- Front pass side bumper has a small hit.
- Rust-through in trunk lid and trunk floor pan.
- A lotta surface corrosion from sitting in a Boston garage for 15 years.
- Normal wear and tear on the interior, cracked vinyl console lid, minor
tear in headliner.
The good:
- Haven't found any hidden rust.
- Only a few minor bubbles in vinyl roof.
- The suspension and steering are beautifully tight.
- The seller gave me a 4bbl manifold, plus an AVS carb with the car.
- The A/C and two power windows are the only things that don't work.
- Everything is there, trim, lenses, accessories, including the original
hubcaps - undented. - I found the customer order form, dealer invoice,
window sticker, broadcast sheet and more in the glovebox.

The plan is to first get the exterior restored. This will mean removing all trim, engine and firewall accessories, getting the sheetmetal straightened and trunk pan replaced. Repaint, then rechrome and buff or replace all trim. (With a house, jobs and two boys to keep us busy, we’ll have to take our time). We'll keep the vinyl roof as-is for now.

After the exterior is done the plan is to get into the engine a bit, rebuild the A/C and make it a good highway car with front and rear sway bars, plus dual-circuit brakes and front discs.

After that's done we’ll do what's needed to the interior.

I have my pit crew ready
for the restoration, too!
1965 Plymouth Satellite driver side pit crew
1965 Plymouth Satellite driver side pit crew 1965 Plymouth Satellite driver side pit crew

Project Update 2009

I was recently contacted by another 1965 Satellite owner (Dennis Nagel) who saw the my Web page on this web site Dennis asked how things were going with our restoration, and we shared a few emails this past month. Dennis and his wife own a beautiful teal-colored Satellite which they have kept since his wife bought it before they met! He shared a few tips with me relating to my plans for various upgrades.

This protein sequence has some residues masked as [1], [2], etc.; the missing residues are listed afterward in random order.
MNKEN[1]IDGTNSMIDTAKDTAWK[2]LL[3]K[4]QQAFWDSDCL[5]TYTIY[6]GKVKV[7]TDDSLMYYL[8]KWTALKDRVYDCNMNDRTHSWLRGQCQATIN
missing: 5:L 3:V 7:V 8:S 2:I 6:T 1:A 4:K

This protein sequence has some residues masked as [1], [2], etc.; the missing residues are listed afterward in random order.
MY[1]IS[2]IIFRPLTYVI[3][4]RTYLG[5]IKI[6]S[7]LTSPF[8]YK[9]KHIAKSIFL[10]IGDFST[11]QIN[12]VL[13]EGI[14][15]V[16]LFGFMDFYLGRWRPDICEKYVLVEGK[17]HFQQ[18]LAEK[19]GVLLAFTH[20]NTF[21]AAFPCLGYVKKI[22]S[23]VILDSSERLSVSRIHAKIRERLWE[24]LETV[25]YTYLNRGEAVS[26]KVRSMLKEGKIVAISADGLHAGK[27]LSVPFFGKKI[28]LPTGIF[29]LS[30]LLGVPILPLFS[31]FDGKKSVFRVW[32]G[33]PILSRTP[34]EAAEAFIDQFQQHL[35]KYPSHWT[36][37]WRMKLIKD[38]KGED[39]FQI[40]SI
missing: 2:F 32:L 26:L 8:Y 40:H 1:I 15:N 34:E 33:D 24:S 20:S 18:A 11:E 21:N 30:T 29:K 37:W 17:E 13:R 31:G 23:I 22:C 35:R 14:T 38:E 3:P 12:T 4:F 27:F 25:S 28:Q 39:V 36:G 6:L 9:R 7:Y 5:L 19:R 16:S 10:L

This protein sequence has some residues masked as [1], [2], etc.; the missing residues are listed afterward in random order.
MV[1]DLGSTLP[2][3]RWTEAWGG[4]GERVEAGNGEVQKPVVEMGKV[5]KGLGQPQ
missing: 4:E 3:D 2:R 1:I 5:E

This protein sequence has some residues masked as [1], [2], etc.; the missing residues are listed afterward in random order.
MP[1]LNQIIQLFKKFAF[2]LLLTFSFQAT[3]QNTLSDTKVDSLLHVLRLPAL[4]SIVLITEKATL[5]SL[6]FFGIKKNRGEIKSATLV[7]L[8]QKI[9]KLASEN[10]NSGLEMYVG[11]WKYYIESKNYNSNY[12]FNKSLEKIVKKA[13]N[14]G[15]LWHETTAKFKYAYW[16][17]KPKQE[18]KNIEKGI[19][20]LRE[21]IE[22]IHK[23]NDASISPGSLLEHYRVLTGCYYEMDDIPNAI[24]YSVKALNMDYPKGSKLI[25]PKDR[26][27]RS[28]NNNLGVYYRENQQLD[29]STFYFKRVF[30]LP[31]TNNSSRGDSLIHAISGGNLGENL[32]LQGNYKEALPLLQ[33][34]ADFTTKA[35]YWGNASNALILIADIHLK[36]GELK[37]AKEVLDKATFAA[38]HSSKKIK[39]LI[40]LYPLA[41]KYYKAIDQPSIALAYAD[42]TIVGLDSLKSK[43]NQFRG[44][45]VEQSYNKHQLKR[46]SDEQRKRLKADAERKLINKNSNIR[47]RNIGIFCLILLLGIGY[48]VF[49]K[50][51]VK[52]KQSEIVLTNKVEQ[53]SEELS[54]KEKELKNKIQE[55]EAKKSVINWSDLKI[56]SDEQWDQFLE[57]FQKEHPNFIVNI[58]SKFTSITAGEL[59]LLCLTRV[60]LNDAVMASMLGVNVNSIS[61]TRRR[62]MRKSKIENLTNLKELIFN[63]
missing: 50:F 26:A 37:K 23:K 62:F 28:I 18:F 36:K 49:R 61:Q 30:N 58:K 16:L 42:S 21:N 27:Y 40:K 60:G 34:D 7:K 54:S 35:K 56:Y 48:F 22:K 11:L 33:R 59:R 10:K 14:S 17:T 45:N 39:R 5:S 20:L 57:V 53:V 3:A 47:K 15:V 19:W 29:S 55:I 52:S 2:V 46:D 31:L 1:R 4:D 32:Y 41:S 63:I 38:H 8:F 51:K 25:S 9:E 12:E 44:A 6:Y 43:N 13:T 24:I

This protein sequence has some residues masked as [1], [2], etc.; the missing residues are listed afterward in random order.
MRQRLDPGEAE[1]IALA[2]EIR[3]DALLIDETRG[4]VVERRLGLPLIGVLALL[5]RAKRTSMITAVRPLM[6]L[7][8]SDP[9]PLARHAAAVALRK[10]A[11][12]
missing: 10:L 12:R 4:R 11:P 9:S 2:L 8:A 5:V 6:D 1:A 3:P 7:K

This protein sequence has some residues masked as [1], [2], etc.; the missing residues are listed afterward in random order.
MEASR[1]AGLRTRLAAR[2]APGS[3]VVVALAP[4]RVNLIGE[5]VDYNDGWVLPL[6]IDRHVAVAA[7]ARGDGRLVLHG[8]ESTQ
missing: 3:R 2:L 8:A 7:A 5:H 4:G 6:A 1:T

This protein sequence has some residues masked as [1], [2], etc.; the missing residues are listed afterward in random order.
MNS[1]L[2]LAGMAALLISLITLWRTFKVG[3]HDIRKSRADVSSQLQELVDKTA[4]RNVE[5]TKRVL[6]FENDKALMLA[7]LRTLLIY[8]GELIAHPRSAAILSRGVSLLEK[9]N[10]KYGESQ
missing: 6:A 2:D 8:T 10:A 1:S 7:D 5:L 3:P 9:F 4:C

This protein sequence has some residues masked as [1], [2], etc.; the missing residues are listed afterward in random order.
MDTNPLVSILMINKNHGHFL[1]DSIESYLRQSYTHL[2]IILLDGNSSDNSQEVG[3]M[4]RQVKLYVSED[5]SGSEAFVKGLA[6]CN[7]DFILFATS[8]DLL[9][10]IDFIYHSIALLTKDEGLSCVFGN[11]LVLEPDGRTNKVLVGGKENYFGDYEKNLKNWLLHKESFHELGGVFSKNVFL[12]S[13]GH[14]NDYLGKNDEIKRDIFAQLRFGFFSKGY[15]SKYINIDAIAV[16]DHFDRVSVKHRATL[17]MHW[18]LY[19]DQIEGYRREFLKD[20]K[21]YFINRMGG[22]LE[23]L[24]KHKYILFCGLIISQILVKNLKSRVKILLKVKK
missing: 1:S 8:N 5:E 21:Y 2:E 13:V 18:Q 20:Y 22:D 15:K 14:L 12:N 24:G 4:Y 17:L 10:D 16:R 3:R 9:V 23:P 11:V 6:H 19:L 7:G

So, our emails motivated me to write with this update on our progress to date.

Let’s title this “Remember: Plans Change”

After some further thinking and logistical planning, we decided to restore the engine, drivetrain underside and engine compartment FIRST — the opposite of the way I was thinking back in 2006. After these areas are done, then we'll tackle the exterior body— dents and a bit of rust. We'll do the interior last.

So things got underway — 

After an initial round of trim removal, the first task was to check how and where the car would be placed in our limited garage space before she would be immobilized for the duration....

We decided it couldn’t take up both garage spaces, and with this decision came the acknowledgment that progress would be slower than ... well, than if we had more room.

Below is the basic position the Satellite has remained in since Spring 2007. Disassembly began in earnest once she was up on the jack stands

1965 Plymouth Satellite driver side 1965 Plymouth Satellite rear view
1965 Plymouth Satellite driver side 1965 Plymouth Satellite front

An early logistical decision was whether to pull just the engine/tranny out the top, or to drop down the entire engine K-frame and front suspension. Well, there’s only one way to maximize access to the engine bay when the car is limited to one garage bay  s so we dropped the K-frame and assembly as one....what fun!